The Apostle's Legacy in Early Christianity
Imprint: Baylor University Press
Sales Date: 2023-07-30
279 Pages, 6.00 x 9.00 x 1.06 in
- Published: August 2023
For Professors: Exam Copies
After Paul: The Apostle’s Legacy in Early Christianity focuses on the many ways Pauline thought and tradition were reinterpreted, reused, reframed, and reconstructed in the first centuries of Christianity. James W. Aageson contends that it is insufficient simply to focus on Paul or on his legacy in the Greco-Roman world; what is needed is a bifocal look at Paul with the reference points being both how Paul transformed his own thinking and later how Paul and his thought were transformed by others in the church.
To speak of Paul’s legacy implies more than the reception of his texts, his ideas, or his theology. It also implies more than the interpretive techniques or the references to Paul by early post-Paul writers. It refers to the apostle’s wider impact, influence, and sway in the first centuries of the church as well. The questions he addressed, his impulse toward theological reflection and argumentation, and his approach to pastoral and ethical concerns undoubtedly influenced the future course of the Christ movement. Aageson’s investigation takes up the issues of memory and metamorphosis, conflict and opposition, authority and control, legacy and empire, the church and the Jews, women and marriage, Paul in place, and church unity to pinpoint interrelationships and interactions among important strands in Paul’s thought, persona, and authority as together they interfaced with the changing culture and social life of early Christianity.
After Paul is not intended to be a history of the first centuries of Pauline Christianity nor an exhaustive account of everything that pertains to the early development of Paul’s legacy. Rather, Aageson endeavors to plot connections, identify patterns, and develop a theoretical context for understanding Paul’s legacy in early Christianity. The picture that emerges is one of continuity and discontinuity between Paul and Pauline tradition as the historical Paul became a figure of memory and remembrance, framed and reframed. This specific investigation offers a fresh entry point to understanding the larger question of how the Christian tradition came into its own as a social body and religious movement that could endure even after Paul.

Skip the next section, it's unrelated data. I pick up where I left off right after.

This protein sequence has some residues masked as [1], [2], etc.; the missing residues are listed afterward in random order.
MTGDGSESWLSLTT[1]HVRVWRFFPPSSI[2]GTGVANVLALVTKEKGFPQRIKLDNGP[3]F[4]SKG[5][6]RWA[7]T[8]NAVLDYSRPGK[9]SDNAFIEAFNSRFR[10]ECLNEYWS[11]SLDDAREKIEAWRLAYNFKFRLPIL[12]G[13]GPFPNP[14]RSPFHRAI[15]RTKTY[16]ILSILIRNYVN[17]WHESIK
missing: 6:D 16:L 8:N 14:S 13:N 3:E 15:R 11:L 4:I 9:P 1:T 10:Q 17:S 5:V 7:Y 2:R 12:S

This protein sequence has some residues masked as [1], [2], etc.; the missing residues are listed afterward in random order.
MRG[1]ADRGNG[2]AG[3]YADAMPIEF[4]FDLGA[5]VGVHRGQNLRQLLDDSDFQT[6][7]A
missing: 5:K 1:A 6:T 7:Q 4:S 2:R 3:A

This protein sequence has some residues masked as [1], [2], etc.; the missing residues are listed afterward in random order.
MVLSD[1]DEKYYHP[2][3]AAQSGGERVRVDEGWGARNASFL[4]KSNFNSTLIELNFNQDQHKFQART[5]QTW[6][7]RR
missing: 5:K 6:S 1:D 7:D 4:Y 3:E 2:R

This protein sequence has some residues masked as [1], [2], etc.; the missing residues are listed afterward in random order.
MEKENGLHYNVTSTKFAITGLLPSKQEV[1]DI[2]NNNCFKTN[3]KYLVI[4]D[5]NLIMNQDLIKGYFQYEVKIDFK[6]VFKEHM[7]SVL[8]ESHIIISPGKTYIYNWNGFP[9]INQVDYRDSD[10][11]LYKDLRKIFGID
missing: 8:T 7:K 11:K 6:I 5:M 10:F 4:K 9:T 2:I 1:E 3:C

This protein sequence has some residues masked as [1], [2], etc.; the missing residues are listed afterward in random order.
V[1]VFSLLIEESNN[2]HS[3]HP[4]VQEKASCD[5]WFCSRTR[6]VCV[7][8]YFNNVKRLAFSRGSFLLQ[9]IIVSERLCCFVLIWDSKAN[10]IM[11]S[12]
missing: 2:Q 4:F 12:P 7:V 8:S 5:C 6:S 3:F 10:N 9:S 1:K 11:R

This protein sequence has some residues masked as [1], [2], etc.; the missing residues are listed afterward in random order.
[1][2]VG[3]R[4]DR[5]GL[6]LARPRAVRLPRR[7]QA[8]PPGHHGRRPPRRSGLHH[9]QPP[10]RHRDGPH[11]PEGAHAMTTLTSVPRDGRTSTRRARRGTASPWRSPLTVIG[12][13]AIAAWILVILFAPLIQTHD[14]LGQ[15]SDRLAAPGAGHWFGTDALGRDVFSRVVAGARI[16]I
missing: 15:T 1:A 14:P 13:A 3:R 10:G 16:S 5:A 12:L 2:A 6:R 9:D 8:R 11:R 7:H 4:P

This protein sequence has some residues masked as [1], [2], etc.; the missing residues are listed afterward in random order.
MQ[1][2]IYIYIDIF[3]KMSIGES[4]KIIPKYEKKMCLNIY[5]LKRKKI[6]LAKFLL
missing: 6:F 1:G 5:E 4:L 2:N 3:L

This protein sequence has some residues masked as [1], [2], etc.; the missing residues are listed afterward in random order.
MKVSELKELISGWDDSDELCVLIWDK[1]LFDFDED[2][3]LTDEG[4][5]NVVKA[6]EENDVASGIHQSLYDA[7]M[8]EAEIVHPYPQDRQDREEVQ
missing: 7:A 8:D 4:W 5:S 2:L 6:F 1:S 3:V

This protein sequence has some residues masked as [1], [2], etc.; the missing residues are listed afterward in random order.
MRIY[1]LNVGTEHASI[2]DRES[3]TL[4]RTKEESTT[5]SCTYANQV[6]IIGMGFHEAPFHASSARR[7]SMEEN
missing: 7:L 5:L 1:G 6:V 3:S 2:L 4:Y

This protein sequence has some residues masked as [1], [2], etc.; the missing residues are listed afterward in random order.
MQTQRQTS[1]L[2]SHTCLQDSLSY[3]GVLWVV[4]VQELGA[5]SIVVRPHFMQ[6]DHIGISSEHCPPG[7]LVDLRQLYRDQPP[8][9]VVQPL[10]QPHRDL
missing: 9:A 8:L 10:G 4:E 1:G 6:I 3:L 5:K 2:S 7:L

With methodological sophistication and good judgment, James Aageson gives readers significant new clarity about Paul’s influence on the development of the church in its first four centuries. Aageson shows how the different tellings of Paul’s life and martyrdom and different readings of his letters were constructed to meet needs and serve multiple, sometimes competing, communities. This engaging study provides a sure guide to thinking about the influence of Paul’s legacy (not simplistically of Paul) without overestimating it or denying its power. Everyone interested in the development of the church in its early centuries will find this book a vital contribution.~Jerry L. Sumney, Professor of Biblical Studies, Lexington Theological Seminary
No one is more qualified to write a book about the Pauline legacy than James Aageson. Developing previous research, he focuses on eight specific and important Pauline topics to explore the Pauline legacy. Aageson is attuned to the latest approaches to New Testament textual study, and so considers memory, place, and social factors, among others, along with a variety of important textual traditions. Each chapter begins with a Pauline point of entry and then explores the complex and sometimes contradictory developments of this legacy. While I may disagree with what constitutes the historical Paul and the traditional Paul, I commend Aageson for his rigorous and thorough study of these issues.~Stanley E. Porter, President, Dean, and Professor of New Testament, McMaster Divinity College, Canada
James Aageson gives us new insights into the fascinating process of constant reinterpretations of the founding traditions and texts of the movement of emerging Christianity, which found in Paul its first author and interpreter. Paul’s legacy allows us to understand the creativity, innovation, and richness of perspective of the Pauline texts and to trace how Paul's interpretation of the world, with its main topics and themes, was gradually transformed through a chain of interpretive steps into the Christian theology of Tertullian and Irenaeus. An excellent introduction to the history of theology in emerging Christianity.~Oda Wischmeyer, Professor Emerita of Ancient Judaism and New Testament, University of Erlangen-Nuremberg